• St Lucia
    • High Court (Saint Lucia)
    • 27 November 2006
    ...on around them at the time when they were making the contract: per Staughton LJ in Scottish Power plc v Brittoil Exploration Ltd. The Times December 2, 1997. 69 Earl Loreburn in F. A. Tamplin S. S. Co. Ltd v Anglo Mexican Pertoleum Products Co., Ltd (1916) 2AC 403 at 404 opined: "A court ca......
  • International Hair Cosmetics Group Pty Ltd v International Hair Cosmetics Ltd
    • Australia
    • Federal Court
    • Invalid date
  • Vertical Leisure Ltd (Applicant/Claimant) v Poleplus Ltd and Another (Respondent/Defendant)
    • United Kingdom
    • Intellectual Property Enterprise Court
    • 2 June 2014
    ... ... 1 This is an application for summary judgment in an action for infringement of trade marks and passing off. The claimant, Vertical Leisure Limited, makes and sells pole exercise dance ... on the judgment of the Court of Appeal in British Telecommunications Plc v One in a Million Ltd [1999] 1 WLR 103; [1999] FSR 1. The facts of that case, at least to some extent, were similar ... which included the trading names of some very well-known businesses, including Marks & Spencer, Virgin and BT. Having done so, the defendants offered these domain names for sale for the owners ... ...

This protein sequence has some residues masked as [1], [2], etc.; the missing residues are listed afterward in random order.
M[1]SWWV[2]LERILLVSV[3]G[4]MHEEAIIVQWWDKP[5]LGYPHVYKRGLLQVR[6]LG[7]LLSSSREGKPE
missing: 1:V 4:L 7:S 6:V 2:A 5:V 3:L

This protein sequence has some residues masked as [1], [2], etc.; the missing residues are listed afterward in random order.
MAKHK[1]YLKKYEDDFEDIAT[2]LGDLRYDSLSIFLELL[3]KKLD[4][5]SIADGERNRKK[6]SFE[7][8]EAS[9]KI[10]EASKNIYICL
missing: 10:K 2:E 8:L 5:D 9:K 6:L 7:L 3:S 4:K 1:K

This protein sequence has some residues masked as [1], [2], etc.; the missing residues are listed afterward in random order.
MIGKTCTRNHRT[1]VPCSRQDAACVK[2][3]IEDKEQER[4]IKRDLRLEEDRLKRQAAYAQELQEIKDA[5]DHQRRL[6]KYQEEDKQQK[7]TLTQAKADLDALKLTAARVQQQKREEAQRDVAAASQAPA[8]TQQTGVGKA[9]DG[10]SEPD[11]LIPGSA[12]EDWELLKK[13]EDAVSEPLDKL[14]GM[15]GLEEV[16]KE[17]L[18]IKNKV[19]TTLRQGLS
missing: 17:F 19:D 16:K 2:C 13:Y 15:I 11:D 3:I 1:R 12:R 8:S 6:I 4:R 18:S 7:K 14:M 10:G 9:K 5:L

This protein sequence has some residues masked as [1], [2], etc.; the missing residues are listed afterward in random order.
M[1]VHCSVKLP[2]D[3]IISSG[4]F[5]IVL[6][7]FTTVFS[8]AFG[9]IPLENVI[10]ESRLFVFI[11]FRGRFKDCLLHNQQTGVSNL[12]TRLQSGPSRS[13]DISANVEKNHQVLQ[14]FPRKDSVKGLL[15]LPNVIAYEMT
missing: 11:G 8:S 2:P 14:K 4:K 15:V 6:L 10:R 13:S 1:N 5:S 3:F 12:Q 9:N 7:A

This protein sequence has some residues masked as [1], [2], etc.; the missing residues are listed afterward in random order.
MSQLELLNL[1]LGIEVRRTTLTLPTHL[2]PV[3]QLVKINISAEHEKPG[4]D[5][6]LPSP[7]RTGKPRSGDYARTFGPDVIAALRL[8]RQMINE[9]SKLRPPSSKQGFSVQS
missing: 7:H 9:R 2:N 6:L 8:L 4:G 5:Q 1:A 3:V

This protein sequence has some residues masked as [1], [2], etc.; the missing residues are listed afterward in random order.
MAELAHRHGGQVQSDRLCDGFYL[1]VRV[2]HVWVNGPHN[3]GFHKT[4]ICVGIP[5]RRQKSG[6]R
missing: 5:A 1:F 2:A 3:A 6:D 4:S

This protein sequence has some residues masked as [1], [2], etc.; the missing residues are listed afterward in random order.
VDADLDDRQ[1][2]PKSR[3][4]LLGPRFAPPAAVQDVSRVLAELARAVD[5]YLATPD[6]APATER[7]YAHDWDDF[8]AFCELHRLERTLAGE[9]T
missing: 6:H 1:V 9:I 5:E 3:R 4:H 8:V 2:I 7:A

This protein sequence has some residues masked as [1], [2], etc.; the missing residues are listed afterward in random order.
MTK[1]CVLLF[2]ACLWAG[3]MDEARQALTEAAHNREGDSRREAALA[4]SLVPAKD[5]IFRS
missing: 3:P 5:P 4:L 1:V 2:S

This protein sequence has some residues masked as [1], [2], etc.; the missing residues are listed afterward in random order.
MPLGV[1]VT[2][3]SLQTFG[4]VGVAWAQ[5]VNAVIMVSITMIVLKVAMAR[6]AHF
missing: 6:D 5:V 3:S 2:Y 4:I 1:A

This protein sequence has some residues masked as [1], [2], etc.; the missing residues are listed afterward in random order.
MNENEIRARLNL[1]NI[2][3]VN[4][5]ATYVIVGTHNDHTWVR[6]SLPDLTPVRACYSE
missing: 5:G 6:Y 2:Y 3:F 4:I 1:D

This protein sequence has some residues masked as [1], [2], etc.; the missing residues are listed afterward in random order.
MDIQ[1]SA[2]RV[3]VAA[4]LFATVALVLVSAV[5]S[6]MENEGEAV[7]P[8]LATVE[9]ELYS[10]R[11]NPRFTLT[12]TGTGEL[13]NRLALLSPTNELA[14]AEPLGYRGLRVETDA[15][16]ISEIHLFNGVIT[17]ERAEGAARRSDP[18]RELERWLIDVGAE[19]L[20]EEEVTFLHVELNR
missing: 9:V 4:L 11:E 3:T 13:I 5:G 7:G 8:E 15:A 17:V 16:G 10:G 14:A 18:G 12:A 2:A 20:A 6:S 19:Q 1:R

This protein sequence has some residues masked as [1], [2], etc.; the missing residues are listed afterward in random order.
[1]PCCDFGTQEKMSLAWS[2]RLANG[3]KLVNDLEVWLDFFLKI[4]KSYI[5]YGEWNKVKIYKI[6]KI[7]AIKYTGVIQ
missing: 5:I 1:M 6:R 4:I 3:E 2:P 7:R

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1 firm's commentaries
  • Disputes & Litigation Over Domain Names
    • United Kingdom
    • Mondaq United Kingdom
    • 5 July 2001
    ...list. As to the question of using the domain name and what it means, the leading case on point is the famous 'One in a Million' case ([1998] FSR 265; The Times, December 2, 1997, at 8). In that case the English Court of Appeal rejected the argument of the defendant that since it had merely ......